The goal of the review assignments is to provide informed, unbiased assessments of the proposals. In general, a reviewer has a major conflict of interest when their personal or work interests would benefit if the proposal under review is accepted or rejected.

To allow better identification of conflicts of interest, a reviewer has the option to submit a list of investigators for whom they have a major conflict of interest. If this list is provided, reviewers will not be assigned a proposal in which a PI, co-PI, or co-I is in their list. Reviewers can set their conflicts of interest list through their user profile on the ALMA Science Portal, where one can search for members in the ALMA user database. Reviewers only need to identify conflicts of interest that are registered ALMA users since all proposers, and therefore all reviewers, must be registered.  The list of conflicts of interest should include the following:

  • Close collaborators, which are defined as a substantial collaboration on three or more papers within the past three years or an active, substantial collaboration on a current project. Membership in a large project team on its own does not constitute a conflict of interest
  • Students and postdocs under supervision of the reviewer within the past three years
  • A reviewer’s supervisor (for student and postdoc reviewers)
  • Close personal ties (e.g., family member, partner) that are ALMA users
  • Any other reason in which a reviewer believes a major conflict of interest exists

Before assigning proposals, the PHT will identify major conflicts of interest based on the following criteria:

  • The PI, reviewer, or mentor of the submitted proposal is a PI or co-I of the proposal to be reviewed.
  • The PI, one of the co-PIs, or one of the co-Is of the proposals to be reviewed is in the conflicts-of-interest list provided by the reviewer or mentor of the submitted proposal.
  • If the reviewer or mentor does not provide such a list of investigators for the conflicts of interest check, conflicts of interest will be identified as follows: when the reviewer or mentor of the submitted proposal and the PI of the proposal to be reviewed have been a PI/co-PI vs. co-I combination in three or more proposals in the past three cycles, including DDT cycles and supplemental calls. A major conflict exists when the PI or co-PI of the proposal to be reviewed is in this list.

When reviewers receive their proposal assignments, they may identify additional conflicts of interest that were not identified by the above checks. Potential conflicts of interest at this stage include:

  • The reviewer is proposing to observe the same object(s) with similar science objectives.
  • The reviewer had provided significant advice to the proposal team on the proposal even though they are not listed as an investigator.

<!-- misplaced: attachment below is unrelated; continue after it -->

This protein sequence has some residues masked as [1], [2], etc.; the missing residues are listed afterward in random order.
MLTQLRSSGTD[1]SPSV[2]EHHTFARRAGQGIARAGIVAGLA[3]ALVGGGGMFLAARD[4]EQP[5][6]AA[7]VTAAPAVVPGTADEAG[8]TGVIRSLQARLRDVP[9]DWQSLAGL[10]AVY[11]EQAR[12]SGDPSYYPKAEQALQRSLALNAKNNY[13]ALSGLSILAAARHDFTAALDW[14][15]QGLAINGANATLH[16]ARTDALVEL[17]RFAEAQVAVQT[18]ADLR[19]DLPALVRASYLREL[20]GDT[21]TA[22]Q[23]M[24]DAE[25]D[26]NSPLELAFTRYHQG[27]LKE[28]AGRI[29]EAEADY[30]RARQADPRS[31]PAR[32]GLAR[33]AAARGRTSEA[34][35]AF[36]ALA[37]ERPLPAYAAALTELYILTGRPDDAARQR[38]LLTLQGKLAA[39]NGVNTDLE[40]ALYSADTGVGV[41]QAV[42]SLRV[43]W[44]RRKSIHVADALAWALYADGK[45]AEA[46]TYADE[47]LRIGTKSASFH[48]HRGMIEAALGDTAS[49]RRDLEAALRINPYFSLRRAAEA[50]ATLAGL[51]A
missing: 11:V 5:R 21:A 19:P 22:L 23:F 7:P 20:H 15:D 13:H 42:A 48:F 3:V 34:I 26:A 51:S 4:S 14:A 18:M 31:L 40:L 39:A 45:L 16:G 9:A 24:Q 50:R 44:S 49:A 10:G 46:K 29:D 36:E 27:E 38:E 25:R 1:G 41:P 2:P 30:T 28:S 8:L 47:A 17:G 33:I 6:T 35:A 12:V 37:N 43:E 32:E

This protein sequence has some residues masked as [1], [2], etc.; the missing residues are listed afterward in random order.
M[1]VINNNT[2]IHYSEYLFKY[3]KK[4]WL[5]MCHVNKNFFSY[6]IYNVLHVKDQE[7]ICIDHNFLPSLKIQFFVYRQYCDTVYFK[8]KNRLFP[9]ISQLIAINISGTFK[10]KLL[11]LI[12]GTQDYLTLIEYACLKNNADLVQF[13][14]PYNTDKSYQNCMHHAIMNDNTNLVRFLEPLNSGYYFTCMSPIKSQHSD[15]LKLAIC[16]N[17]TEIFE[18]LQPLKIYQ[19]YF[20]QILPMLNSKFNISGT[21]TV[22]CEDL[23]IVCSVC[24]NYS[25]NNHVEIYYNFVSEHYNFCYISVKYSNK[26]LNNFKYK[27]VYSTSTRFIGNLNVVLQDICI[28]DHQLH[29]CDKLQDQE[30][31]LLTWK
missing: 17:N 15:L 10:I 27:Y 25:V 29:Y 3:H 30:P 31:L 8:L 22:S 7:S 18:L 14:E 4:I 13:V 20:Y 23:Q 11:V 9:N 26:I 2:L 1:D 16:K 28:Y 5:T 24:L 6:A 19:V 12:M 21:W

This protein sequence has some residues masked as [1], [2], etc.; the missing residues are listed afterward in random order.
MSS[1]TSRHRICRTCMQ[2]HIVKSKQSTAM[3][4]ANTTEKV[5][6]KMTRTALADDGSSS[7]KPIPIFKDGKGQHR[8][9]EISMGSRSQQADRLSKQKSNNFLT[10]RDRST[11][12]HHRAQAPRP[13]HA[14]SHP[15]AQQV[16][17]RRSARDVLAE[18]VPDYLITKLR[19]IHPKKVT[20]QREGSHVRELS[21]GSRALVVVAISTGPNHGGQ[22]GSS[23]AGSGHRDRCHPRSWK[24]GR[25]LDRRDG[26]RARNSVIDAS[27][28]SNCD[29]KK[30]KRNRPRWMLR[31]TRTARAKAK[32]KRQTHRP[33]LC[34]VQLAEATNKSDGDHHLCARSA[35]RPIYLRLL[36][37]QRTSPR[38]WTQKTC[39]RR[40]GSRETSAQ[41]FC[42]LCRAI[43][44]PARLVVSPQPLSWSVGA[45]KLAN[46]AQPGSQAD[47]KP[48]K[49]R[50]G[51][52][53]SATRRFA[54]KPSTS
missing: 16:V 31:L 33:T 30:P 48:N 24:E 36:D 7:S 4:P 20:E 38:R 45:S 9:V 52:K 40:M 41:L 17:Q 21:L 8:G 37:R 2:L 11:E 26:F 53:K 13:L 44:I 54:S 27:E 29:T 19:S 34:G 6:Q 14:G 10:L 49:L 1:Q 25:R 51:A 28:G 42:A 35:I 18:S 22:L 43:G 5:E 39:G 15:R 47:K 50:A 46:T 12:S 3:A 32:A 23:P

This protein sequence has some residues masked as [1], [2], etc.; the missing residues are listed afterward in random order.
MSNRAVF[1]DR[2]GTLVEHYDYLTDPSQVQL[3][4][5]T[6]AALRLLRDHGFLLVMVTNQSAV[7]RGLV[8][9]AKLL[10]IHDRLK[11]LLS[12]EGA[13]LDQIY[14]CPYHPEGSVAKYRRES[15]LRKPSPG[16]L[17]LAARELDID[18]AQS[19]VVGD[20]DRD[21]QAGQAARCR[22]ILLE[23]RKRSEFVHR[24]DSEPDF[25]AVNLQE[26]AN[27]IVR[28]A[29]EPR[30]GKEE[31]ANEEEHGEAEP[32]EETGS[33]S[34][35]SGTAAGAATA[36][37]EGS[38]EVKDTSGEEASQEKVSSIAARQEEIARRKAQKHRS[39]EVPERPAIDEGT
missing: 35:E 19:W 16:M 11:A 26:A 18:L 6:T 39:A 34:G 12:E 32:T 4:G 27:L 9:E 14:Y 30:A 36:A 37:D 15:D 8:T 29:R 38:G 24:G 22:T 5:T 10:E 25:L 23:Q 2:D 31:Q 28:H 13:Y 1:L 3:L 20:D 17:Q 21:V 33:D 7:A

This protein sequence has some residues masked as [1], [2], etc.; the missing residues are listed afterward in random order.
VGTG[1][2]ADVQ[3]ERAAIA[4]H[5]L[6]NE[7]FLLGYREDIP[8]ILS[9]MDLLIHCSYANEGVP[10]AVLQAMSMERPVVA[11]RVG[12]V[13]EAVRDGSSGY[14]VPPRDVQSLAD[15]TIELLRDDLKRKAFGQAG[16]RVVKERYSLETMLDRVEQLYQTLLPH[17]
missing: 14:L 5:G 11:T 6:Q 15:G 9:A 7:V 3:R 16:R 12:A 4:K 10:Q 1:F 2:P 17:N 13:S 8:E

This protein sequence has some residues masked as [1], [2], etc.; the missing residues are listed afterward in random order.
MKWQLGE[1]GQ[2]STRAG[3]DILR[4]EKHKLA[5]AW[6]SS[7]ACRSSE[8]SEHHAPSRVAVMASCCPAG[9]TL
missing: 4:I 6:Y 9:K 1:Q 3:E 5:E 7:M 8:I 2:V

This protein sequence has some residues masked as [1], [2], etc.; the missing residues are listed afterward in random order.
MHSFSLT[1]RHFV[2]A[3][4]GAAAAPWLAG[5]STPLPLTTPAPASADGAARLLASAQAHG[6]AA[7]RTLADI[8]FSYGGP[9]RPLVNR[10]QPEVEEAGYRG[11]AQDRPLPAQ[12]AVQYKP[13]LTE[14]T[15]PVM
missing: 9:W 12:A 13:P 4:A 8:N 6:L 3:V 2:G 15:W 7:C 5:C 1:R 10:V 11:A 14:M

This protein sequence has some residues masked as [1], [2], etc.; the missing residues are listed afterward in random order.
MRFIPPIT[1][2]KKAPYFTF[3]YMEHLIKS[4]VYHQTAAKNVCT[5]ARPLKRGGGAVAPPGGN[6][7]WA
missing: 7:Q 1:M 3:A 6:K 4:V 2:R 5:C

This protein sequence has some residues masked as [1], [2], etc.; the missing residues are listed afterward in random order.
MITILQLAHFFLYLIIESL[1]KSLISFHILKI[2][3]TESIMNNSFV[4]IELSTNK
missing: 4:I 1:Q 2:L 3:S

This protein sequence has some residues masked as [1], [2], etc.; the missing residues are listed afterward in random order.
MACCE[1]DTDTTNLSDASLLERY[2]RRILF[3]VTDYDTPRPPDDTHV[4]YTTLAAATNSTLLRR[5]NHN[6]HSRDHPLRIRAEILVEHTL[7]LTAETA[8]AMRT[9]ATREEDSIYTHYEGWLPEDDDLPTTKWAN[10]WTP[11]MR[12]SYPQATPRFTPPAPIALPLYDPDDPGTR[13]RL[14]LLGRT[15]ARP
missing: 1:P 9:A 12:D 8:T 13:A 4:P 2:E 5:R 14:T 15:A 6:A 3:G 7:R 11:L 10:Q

• Other reasons that the reviewer believes there is a strong conflict of interest.

Reviewers should not declare a conflict of interest solely because they suspect they can identify the proposal team.

Reviewers should inform the PHT of any major conflict of interest in their assignments by rejecting the proposal assignment and indicate why they believe a major conflict of interest exists. This can be done using the Reviewer Tool (for distributed peer review) or the Assessor Tool (for the Science Assessors). The PHT will evaluate the reported conflict(s). In distributed peer review, if the conflict of interest is approved, an alternative proposal will be assigned to the reviewer.

Student reviewers participating in distributed peer review must declare any additional conflict that applies to either themselves or to their mentor. Mentors have read-only access to their mentees' proposal sets, but their possible conflicts of interest with the proposals assigned to their mentees have to be declared by their mentees. Student reviewers should work with their mentor to ensure that the conflicts of interest are identified accurately.

 

Writing reviews to the PIs

Clear and thoughtful reviews from reviewers can help PIs improve their proposed project and write stronger proposals in the future. Reviews must be written in English.

Reviewers in the distributed peer review process shall provide a scientific review and a rank for each proposal. The reviews will be sent anonymously to PIs without any editing by the PHT, along with the rank each reviewer provided. If reviewers participate in Stage 2, then the revised reviews and ranks will be sent to the PIs; if not, the Stage 1 reviews and ranks will be sent. The typical length of an individual review is approximately 700 characters, or about 6 sentences. The Reviewer Tool will require reviews to be at least 200 characters.

In the panel review process, Primary Assessors shall prepare consensus reports based on the discussion of the proposal at the panel meeting. Consensus reports will be sent to the PIs.

Here are guidelines to assist reviewers in writing useful reviews.

 Guidelines

  1. Summarize both the strengths and weaknesses of the proposal.
  • A summary of both the strengths and weaknesses can help PIs understand what aspects of the project are strong, and which aspects need to be improved in any future proposal.